uncle history

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March 20th 1852: Uncle Tom’s Cabin published

On this day in 1852, American author Harriet Beecher Stowe’s novel Uncle Tom’s Cabin was published. Previously published as a serial in the anti-slavery periodical the National Era, Uncle Tom’s Cabin tells the story of a black slave and recounts the harsh reality of his enslavement. Stowe was an ardent advocate of the abolition of slavery, and wrote the novel in response to the passage of the controversial 1850 Fugitive Slave Act which was part of the Compromise of 1850. The Act ordered Northern citizens to assist in the return of runaway slaves from the South, thus forcing the generally anti-slavery North to become complicit in the continuance of the ‘peculiar institution’. The popular discontent over the slavery issue helped make Uncle Tom’s Cabin the best-selling novel of the nineteenth century and saw its translation into sixty languages. The novel helped keep the flames of anti-slavery sentiment alive, and is therefore sometimes attributed with helping start the American Civil War. While still hailed as a great anti-slavery work of its day, the novel falls short of modern expectations with its stereotypical portrayal of African-Americans.

“So you’re the little woman who wrote the book that started this great war”
- what, according to legend, Abraham Lincoln said upon meeting Stowe in 1862

To all the kids in AP classes with C's

You worked hard for that C. Sure you would like your normal A but that doesn’t mean you should put yourself down because of a C. AP classes are supposed to be hard so if you think about it, a C is really an A. Heck some schools have a weighted GPA. A C in an AP class is an A in those kind of school systems, but what I’m trying to say is don’t put yourself down for something you worked hard for, your effort was seen and recognized or else it would be an F instead of a C.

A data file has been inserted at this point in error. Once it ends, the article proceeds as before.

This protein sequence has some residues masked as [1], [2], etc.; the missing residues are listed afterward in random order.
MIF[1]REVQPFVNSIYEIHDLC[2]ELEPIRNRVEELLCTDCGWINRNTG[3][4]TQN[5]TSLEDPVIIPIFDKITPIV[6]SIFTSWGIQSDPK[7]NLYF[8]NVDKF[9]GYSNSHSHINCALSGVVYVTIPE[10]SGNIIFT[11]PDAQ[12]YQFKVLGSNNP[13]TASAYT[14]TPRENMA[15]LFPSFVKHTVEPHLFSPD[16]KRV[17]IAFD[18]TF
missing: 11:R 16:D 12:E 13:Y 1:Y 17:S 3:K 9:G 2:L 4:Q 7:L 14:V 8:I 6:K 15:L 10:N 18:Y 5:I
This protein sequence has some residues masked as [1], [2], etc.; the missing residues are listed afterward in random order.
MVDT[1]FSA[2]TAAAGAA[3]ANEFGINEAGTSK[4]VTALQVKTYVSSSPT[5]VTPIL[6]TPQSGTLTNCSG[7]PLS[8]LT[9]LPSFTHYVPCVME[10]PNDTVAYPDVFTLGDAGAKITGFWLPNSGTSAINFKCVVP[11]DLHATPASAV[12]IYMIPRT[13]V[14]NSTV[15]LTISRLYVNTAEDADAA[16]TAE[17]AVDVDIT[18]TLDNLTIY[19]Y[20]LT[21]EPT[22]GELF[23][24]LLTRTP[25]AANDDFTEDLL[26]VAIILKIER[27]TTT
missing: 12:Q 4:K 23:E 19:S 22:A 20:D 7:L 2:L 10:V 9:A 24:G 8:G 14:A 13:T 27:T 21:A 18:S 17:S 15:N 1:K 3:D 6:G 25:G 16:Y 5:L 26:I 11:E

Henry Louis Gates Jr. and Margo Jefferson are two of the finest intellectuals in our country today. Gates, a MacArthur Fellow, and Jefferson, a Pulitzer-Prize winner, share a deep interest in Harriet Beecher Stowe’s Uncle Tom’s Cabin. In 2006, Gates and Jefferson sat down at the Library for a special event on the novel co-presented with The Studio Museum in Harlem. While initially praised by the likes of Frederick Douglass, its eponymous character has also at times been linked with an insulting vision of black masculinity and, more recently, has been recuperated by some feminist scholars. For this week’s episode of the New York Public Library Podcast, we’re proud to present Henry Louis Gates Jr. and Margo Jefferson discussing the myriad ways of understanding Uncle Tom’s Cabin.

June 2, 1793:

Maximilien Robespierre begins the Reign of Terror. It would the sixth “reign” under Robespierre. The other five, in order, were: the Reign of Stop What You’re Doing, Please; the Reign of C'mon guys, I Mean It; the Reign of I Said Stop It; the Reign of No, You Shut Up; the Reign of OK, Now I’m Getting Pissed. His rule would end the following year, which would be followed by the Reign of Robespierre’s Dead.

  • Animal Farm: "All animals are equal, but some animals are more equal than others."
  • Conservative uncle: See? Lol this is why socialism can't work and all attempts to change anything are doomed to fail.
  • Founding Fathers: "We hold these truths to be self-evident, that all men are created equal."
  • Conservative uncle: Geniuses, omg, what marvelous men, such rebels, we need to do exactly what they intended.
  • Founding Fathers: *oversaw mass enslavement, imperialist genocide, active political disenfranchisement for anyone who wasn't white and male and property-owning, and the rapid accumulation of capital for elites*
  • Conservative uncle: Well it was a different time ya know.